Hybrids are still niche vehicles, but at their current rate of growth, they could dominate the roads in another five or 10 years.
U.S. hybrid sales jumped more than 34 percent to a total of 338,851 in 2007, according to CNW Marketing Research in Bandon, Ore. The only other vehicle segment that grew faster than hybrids in 2007 was what CNW calls “budget cars.” Sales of these small, inexpensive models, which include the Chevrolet Aveo, Honda Fit, and Toyota Yaris, grew at an astonishing rate of nearly 48 percent.
With rising gas prices and higher fuel economy standards mandated by the federal government, analysts expect hybrid technology to proliferate in the coming years. “You’re going to see wider availability of hybrid powertrains as options on more and more vehicles,” says David Wurster, president of the Bloomfield Hills, Mich.-based market research firm Vincentric. “I don’t think they’re going to be the ‘unique’ vehicles for much longer because it’s going to become commonplace technology.”
With new models entering the market and their popularity expected to rise, CNW predicts that 1.1 million hybrids will be sold annually by 2010.
Though their numbers continue to swell, hybrids still carry a premium for the added hardware, usually electric motors and a battery pack, estimated on average to be $3,000 over the cost of their conventionally powered equivalents. But unless this figure drops dramatically or gas prices take another large leap, some feel the price differential will continue to be a barrier to hybrids' widespread acceptance. “It comes down to the old adage that there’s no free lunch,” says John Wolkonowicz, a senior market analyst with Global Insight in Detroit. “You can build vehicles that get better fuel economy and with reduced emissions, but there’s a cost connected to all that.”
To help soften the financial blow and spur sales, the federal government provides an income tax credit for buyers of hybrid vehicles. This credit can be as much as $3,000 on a vehicle like the Ford Escape Hybrid or Mercury Mariner Hybrid. However, these credits are phased out once an automaker sells 60,000 hybrid vehicles.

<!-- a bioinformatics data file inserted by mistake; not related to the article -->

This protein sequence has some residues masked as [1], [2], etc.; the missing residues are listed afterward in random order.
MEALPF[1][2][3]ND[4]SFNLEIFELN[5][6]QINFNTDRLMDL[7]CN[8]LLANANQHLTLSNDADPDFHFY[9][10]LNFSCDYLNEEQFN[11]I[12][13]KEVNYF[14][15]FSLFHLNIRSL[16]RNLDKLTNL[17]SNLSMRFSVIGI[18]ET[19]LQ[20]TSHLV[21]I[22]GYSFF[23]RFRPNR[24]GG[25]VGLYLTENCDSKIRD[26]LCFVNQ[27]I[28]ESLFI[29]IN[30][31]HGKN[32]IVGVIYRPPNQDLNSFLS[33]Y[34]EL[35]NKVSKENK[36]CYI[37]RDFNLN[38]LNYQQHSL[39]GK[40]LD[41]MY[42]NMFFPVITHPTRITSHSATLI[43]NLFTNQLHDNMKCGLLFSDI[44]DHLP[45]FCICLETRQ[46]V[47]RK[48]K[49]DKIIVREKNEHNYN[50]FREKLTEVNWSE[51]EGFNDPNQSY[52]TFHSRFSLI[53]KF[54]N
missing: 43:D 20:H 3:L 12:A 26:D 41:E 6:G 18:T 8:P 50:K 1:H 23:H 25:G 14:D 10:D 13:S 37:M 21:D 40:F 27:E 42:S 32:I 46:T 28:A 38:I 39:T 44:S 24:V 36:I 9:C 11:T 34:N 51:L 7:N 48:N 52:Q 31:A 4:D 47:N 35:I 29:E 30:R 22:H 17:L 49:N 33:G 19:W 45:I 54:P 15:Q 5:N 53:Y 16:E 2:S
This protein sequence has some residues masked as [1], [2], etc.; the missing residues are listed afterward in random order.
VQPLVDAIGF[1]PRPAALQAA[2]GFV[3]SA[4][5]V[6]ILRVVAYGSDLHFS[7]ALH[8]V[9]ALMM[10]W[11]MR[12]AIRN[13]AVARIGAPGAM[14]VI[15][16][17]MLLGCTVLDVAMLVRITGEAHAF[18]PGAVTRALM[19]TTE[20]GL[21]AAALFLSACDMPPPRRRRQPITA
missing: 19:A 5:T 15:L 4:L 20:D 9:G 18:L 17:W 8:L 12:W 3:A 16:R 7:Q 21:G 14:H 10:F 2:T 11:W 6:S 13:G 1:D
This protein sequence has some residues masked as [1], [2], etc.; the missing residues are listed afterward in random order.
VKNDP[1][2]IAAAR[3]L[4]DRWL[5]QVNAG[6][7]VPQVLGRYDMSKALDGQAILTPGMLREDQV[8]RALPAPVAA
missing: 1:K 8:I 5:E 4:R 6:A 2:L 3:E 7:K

The tax credits have already expired for Toyota and Lexus models and are in the process of being phased out for the Honda Civic Hybrid. The Civic Hybrid’s credit was cut in half to $1,050 on January 1, and will be reduced to $525 after July 1. Hybrid vehicles from automakers that haven’t met the sales quota will continue to qualify for a full tax credit through 2008. Currently, this includes the Ford Escape Hybrid and Mercury Mariner Hybrid.
The lack of tax incentives doesn’t seem to have hurt the Toyota Prius’ popularity, however, with 181,221 units sold in 2007 for an increase of nearly 70 percent over 2006, according to CNW. The Prius remains the most popular hybrid in the U.S. by an astronomical margin. The second most sold hybrid in 2007 was another Toyota, the Camry hybrid, at 54,492 units.
This year, hybrid powertrains are being fitted into some of the most unlikely vehicles: full-size SUVs. The Chevrolet Tahoe Hybrid and GMC Yukon Hybrid are now available, and hybrid versions of the Cadillac Escalade, Chrysler Aspen, and Dodge Durango go on sale late in 2008 as 2009 models.